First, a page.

Monday, December 26, 2011

Three Steps to Creating More Powerful Presentations

You’ve been asked to give a presentation to your department. Your mind is racing. What do you do first? If you immediately go to your computer and open MS PowerPoint to begin brainstorming, you’ve chosen the least effective path to success. Instead, the answers to three distinct questions will start you toward creating a great presentation. Take the time, first, to decide the goals of your presentation. Next, identify your audience and determine their needs. Finally, choose the most appropriate way to communicate your message.

What is your goal?
Perhaps you need to inform your audience about some important matter that impacts their work, like the timeline of a new project. Do you need to persuade

Monday, December 12, 2011

The Right and Wrong Way to Use Tooltips

The wrong way to use tooltips
I recently visited the web site of a large corporation whose stores I sometimes visit. I was looking for—what else?—information. The site, which will remain nameless here, uses the HTML TITLE attribute to display tooltips for each of its menu entries. As far as it goes, that is commendable.

Tooltip repeats link text
As you can see, however, the tooltip for the top-level menu item does two things that detract from the visitor's experience:
  • First, the tooltip merely repeats the text from the visible link. This adds nothing to the visitor's understanding of the underlying link. Why would you pop up a box to tell me what I already see on the page?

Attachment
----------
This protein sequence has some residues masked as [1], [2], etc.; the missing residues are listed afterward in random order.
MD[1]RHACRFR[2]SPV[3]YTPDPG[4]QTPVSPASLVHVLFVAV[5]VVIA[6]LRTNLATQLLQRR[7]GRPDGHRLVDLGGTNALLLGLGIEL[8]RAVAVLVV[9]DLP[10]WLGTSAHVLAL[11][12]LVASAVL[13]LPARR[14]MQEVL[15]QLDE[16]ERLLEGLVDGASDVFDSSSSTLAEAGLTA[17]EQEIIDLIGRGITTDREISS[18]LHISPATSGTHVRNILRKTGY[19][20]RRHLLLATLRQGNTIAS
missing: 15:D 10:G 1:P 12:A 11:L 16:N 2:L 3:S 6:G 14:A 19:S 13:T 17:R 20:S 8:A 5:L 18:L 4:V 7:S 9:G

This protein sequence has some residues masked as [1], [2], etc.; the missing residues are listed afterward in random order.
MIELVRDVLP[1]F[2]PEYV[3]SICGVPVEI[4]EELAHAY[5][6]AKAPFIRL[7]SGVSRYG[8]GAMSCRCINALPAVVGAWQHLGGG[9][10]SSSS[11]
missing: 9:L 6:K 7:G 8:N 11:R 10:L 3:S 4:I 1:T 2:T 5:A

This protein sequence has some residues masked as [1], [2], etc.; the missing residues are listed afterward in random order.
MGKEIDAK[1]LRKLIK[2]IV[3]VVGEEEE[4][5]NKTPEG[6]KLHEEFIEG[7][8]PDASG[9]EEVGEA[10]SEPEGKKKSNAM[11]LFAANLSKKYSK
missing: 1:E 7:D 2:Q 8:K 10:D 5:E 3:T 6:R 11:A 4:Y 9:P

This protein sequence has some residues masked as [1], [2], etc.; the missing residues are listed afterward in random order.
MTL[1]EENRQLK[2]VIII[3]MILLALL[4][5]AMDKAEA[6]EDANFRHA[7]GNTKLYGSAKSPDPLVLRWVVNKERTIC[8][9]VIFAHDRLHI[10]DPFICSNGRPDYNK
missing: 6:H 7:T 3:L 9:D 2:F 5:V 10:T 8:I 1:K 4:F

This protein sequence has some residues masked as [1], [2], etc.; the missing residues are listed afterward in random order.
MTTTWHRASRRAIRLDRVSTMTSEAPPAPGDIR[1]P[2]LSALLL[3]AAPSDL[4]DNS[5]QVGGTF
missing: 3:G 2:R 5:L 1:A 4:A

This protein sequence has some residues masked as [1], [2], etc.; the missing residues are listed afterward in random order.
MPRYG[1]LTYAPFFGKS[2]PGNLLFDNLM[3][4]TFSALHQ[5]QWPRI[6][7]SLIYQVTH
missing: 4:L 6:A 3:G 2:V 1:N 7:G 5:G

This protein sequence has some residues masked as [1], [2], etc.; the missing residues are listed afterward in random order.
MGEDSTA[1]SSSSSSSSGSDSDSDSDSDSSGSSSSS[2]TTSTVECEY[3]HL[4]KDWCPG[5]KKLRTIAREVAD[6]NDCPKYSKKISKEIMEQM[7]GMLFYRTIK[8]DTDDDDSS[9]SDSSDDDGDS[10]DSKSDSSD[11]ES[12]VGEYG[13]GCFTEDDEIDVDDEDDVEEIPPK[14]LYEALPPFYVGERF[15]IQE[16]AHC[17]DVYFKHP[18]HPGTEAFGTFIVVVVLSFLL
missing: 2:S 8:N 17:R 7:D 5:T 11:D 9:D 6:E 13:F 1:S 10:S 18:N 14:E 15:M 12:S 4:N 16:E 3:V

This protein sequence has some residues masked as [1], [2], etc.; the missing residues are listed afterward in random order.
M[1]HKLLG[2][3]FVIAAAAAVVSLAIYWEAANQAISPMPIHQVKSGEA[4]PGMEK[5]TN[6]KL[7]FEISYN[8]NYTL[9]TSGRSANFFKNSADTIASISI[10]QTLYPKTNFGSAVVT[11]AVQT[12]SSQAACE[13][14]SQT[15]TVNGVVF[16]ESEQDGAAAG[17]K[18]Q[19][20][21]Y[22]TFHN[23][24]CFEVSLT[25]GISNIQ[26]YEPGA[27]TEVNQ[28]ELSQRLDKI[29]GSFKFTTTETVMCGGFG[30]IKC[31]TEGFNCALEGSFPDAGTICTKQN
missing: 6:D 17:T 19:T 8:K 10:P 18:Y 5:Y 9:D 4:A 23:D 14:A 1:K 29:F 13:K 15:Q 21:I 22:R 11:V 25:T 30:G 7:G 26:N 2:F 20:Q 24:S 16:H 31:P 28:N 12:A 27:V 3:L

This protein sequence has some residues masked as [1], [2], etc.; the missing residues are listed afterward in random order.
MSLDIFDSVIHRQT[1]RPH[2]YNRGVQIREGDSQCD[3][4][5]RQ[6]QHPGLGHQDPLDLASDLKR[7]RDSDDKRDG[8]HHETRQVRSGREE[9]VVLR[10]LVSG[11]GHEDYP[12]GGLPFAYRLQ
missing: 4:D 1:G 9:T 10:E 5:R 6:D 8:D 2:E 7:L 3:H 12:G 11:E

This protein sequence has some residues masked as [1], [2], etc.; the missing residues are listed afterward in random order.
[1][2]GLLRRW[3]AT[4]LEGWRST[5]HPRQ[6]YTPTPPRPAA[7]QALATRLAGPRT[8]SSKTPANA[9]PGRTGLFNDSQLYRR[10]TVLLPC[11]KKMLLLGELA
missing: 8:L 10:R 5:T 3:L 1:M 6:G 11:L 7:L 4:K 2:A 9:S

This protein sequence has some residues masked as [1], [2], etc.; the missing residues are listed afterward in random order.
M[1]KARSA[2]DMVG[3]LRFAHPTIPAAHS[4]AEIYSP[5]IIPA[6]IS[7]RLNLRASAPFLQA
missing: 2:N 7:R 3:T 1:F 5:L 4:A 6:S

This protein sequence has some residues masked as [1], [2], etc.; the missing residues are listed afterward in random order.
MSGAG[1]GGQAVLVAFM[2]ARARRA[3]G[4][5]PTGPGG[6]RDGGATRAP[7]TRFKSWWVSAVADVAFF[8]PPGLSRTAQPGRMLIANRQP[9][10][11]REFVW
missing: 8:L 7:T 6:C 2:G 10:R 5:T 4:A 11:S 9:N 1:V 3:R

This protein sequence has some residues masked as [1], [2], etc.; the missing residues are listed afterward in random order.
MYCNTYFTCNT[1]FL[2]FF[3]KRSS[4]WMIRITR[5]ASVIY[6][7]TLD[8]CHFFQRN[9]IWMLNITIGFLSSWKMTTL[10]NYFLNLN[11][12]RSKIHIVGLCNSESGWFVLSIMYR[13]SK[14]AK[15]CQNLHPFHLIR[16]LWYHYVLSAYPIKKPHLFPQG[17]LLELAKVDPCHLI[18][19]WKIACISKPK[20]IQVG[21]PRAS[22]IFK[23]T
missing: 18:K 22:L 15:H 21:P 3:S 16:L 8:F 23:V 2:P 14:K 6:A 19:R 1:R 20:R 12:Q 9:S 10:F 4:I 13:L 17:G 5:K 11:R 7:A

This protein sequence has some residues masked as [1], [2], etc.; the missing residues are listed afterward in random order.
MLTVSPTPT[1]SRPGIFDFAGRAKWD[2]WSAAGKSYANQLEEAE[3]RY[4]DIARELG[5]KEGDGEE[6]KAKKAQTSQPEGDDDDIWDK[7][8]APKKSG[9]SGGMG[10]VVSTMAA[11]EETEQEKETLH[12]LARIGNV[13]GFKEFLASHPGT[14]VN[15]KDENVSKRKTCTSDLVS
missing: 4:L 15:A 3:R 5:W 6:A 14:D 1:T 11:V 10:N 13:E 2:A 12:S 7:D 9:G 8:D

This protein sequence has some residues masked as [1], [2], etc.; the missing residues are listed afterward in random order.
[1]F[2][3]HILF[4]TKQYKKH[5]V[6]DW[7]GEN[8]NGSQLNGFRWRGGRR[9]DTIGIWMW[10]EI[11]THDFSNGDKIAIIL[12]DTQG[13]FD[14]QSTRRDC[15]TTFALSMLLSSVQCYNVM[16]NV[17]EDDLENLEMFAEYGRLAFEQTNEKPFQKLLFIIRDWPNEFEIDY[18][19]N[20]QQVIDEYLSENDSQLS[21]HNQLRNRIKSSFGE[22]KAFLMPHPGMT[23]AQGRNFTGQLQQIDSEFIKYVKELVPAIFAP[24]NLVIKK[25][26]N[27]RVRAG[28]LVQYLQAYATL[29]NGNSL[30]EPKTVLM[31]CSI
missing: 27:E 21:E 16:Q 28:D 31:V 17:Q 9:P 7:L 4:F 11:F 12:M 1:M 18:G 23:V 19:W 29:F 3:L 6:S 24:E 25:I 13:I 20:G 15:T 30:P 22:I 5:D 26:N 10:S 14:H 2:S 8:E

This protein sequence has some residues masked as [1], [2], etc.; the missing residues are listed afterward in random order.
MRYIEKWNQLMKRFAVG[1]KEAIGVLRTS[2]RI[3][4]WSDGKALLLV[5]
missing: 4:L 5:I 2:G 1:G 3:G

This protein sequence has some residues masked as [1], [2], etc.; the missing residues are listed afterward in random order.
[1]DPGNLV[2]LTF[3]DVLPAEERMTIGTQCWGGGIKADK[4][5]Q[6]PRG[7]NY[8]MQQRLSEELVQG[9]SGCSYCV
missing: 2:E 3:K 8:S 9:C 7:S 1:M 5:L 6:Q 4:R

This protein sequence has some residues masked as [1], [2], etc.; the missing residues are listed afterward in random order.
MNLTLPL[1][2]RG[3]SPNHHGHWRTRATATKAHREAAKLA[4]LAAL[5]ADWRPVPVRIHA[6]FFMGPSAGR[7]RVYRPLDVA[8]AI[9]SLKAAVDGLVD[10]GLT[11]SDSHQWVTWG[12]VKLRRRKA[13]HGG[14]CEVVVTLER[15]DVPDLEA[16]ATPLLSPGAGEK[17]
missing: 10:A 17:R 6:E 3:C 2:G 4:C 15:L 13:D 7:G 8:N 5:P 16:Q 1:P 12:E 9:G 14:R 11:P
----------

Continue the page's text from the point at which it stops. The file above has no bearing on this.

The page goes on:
• Second, the TITLE attribute displays the popup text just below where the cursor is placed when you mouse over the linked text. So, the tooltip obscures

Friday, December 9, 2011

Technical writing tips for nontechnical writers

In business, almost all writing is technical in nature and is written to be either persuasive or informative; perhaps both. Technical writers live in this world, and they develop a skill set over time that enables them to be very good at this sort of writing. But, people whose responsibility is in other areas of their organization, not focused on writing, may not be aware of these same writing tools. Yet, they still need to persuade and inform.

Following are a few techniques the average business writer can use

Useful tips for editing your own writing

We all tend to see the errors in other people's writing without a problem. But it's much harder to edit our own work. This is partly because, as we read our own writing, we are actually rewriting it in our minds as we read. Our focus is on meaning more than on the actual words. So, we really don't see the the words that we have written like we would those of another writer, so common errors slip past us.